2 Corinthians 3

It appears that there may be some in the church questioning Paul’s qualifications (3:1). He appeals to their past experience with him (3:2). He and his companions brought the gospel to them, and the Spirit convicted their hearts so that they believed (3:3)! But, even though they brought the message, it was God working in and through them by the Spirit that enabled their ministry (3:4-5). The Spirit is primary, because it is the Spirit who gives life to both believer and minister (3:6). Paul states that the letter (law) kills, which reflects what he said in Romans. The law can help us to know what to do, but it can’t help us obey. We need the Spirit for that!

It’s not that the law is evil. The law is glorious (3:7-8)! It was the first revelation of God’s will for humanity. But the ministry of the Spirit is even more glorious, because the Spirit enables us to be righteous (3:9)! Paul uses an analogy at this point to show why many of the Jewish people don’t believe. Just as Moses put a veil over his face so that the Israelites couldn’t see the reflection of the glory of God (Exodus 34:33-35), so there is a veil that keeps the Jewish people from belief (3:13). Their trust in the law as a means of salvation keeps them from fully experiencing the glory of God (3:15). They can only see and experience that glory when they believe in Jesus (3:14)! And it’s the work and ministry of the Spirit that frees us and transforms us so that we can mature and be like our Lord (17-18).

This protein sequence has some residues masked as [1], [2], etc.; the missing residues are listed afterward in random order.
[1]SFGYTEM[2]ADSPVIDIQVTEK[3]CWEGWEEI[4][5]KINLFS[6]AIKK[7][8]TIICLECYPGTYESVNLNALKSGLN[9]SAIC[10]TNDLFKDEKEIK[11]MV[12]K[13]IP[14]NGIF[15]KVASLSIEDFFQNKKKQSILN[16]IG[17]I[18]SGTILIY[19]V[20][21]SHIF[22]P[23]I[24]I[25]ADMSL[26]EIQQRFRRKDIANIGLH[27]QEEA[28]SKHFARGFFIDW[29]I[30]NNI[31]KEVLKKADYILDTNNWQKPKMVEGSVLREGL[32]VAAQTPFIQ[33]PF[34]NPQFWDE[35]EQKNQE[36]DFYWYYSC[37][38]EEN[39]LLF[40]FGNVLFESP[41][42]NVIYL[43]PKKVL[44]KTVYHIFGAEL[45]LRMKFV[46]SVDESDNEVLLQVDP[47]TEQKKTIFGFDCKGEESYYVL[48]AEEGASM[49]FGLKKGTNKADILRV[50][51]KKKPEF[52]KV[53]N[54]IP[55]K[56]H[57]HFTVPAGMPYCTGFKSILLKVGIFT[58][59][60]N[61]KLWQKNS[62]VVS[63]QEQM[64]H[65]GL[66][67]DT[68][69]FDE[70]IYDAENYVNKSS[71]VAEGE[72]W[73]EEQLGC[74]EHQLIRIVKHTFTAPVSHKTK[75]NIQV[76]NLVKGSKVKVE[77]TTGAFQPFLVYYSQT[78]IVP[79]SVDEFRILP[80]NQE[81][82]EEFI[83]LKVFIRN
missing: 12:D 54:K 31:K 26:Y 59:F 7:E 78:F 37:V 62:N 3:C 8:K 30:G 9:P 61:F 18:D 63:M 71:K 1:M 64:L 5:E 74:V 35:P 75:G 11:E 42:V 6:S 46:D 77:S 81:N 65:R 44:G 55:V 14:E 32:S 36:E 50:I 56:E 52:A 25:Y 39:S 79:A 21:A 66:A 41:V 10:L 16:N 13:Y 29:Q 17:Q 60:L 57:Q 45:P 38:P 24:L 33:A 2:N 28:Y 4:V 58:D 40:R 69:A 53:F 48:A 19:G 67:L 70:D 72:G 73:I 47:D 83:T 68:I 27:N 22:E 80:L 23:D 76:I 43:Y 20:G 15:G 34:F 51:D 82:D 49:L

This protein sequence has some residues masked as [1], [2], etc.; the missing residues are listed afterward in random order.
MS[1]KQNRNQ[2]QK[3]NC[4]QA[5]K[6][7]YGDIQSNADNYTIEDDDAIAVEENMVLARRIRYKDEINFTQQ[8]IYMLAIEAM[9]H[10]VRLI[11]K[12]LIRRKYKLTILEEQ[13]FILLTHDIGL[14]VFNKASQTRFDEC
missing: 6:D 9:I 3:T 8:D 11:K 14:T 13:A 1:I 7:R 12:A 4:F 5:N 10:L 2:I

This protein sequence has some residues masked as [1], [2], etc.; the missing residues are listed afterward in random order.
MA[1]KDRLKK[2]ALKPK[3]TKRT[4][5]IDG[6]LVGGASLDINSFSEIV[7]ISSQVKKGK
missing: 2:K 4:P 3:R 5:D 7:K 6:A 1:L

Anyone struggling with the divinity of the Holy Spirit should read 3:17-18 very closely. “The Lord is the Spirit.” “Which is from the Lord, who is the Spirit.” God is one, but exits as three: Father, Son, and Spirit, with perfect and complete unity of purpose. Some liken the Trinity to water. Water is always water (H2O), but it can exist as solid (ice), liquid (water), or gas (steam). Yes, it’s an imperfect analogy, but some have found it helpful! As hard as the Trinity can be to understand, we see it revealed in Scripture, which is why it’s a part of all orthodox belief systems.

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